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Abstract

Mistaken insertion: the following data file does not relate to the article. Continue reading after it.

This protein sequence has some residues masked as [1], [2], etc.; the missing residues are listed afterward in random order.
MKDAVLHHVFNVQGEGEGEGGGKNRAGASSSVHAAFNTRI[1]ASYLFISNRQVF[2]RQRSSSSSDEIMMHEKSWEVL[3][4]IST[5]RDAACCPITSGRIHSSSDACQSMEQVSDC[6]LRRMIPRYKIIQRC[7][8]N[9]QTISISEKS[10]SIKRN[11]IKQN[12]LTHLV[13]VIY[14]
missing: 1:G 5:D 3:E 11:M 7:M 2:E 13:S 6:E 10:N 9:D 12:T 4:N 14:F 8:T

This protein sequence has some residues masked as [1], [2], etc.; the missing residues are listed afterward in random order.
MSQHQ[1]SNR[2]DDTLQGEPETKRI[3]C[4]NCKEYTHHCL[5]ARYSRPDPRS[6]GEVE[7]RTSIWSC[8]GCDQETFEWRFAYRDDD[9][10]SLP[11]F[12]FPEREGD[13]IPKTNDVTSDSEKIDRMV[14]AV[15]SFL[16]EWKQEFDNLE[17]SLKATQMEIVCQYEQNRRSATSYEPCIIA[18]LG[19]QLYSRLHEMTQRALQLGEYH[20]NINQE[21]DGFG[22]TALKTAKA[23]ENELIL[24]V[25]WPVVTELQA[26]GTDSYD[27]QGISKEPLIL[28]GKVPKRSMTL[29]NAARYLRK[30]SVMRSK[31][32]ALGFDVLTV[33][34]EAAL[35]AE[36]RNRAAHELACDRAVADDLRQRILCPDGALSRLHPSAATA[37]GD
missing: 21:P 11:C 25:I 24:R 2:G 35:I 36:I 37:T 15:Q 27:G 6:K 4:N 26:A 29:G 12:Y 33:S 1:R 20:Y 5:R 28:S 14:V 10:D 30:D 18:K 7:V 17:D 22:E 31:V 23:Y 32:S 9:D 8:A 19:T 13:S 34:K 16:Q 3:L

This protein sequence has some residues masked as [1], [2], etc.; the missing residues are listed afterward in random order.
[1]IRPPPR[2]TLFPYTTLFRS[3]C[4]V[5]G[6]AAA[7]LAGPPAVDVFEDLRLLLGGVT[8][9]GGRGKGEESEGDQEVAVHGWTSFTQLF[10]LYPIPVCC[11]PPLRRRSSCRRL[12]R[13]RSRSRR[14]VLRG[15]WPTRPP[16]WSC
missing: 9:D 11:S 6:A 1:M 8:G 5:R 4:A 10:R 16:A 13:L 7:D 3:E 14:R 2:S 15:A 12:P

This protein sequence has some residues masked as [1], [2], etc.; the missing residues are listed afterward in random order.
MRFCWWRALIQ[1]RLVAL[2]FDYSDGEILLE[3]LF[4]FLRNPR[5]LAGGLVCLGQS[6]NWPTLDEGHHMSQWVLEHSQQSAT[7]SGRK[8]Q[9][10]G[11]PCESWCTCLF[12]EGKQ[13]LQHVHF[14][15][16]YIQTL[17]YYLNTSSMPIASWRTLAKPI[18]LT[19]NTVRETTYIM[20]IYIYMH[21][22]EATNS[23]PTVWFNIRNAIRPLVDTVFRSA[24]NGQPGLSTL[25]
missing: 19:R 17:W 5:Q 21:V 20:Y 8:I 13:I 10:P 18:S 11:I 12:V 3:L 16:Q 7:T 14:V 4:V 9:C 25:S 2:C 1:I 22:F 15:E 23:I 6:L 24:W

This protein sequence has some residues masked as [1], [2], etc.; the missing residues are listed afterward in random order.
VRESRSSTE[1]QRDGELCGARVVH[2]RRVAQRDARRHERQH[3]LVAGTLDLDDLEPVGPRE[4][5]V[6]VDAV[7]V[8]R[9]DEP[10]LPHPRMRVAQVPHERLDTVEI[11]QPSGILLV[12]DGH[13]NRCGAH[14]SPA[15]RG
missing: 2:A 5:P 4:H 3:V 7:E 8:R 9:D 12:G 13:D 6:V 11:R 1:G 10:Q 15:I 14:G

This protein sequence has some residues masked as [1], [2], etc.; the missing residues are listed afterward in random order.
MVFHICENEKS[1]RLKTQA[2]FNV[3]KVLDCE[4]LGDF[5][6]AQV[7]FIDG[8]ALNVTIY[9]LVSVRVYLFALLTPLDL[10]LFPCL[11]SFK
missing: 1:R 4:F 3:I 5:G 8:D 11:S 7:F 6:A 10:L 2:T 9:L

Physiographic and stratigraphic associations of relatively coarse-grained (mainly sand) deposits, in the Edmonton and Okanagan Valley areas, Canada, illustrate deposition in glaciolacustrine deltas. Sedimentary successions are described in terms of seven facies states: gravel, cross-bedded sand, flat-bedded sand, crosslaminated sand, alternating beds, parallel-lamination, and diamicton. Proportional thickness, preferred vertical position, and transition probabilities together with grain-size and paleocurrent analysis form the basis of detailed analysis of the deltaic successions. A simple succession is recognized in which flat-bedded sands dominate the lower part and cross-stratified sands dominate the upper part. In these successions, paleocurrent directions are consistent, and there is a significant fining-upward trend. The flat-bedded sands are interpreted as multi-storied lateral-accretion deposits of distributary channels. The cross-laminated sands are interpreted as distributary-mouth bar deposits. The succession of stratification and grain-size illustrates deposition in increasingly distal positions during ice-marginal recession. A second type of succession shows complex, broad cyclicity. Rhythmic beds, with a lower member of cross-laminated or alternating beds and an upper member of parallel-laminated beds, form a thick interval between flat-bedded distributary-channel deposits. The rhythmic beds are interpreted as levee and interdiatributary-bay sediments that were deposited under seasonally fluctuating discharge. The complexity of these successions results from a combination of channel shifting and from increasingly distal position during ice retreat. In the Okanagan section, a deep sedimentation basin and coarse deposits resulted in development of a prograding Gilbert-type delta with steep foresets.

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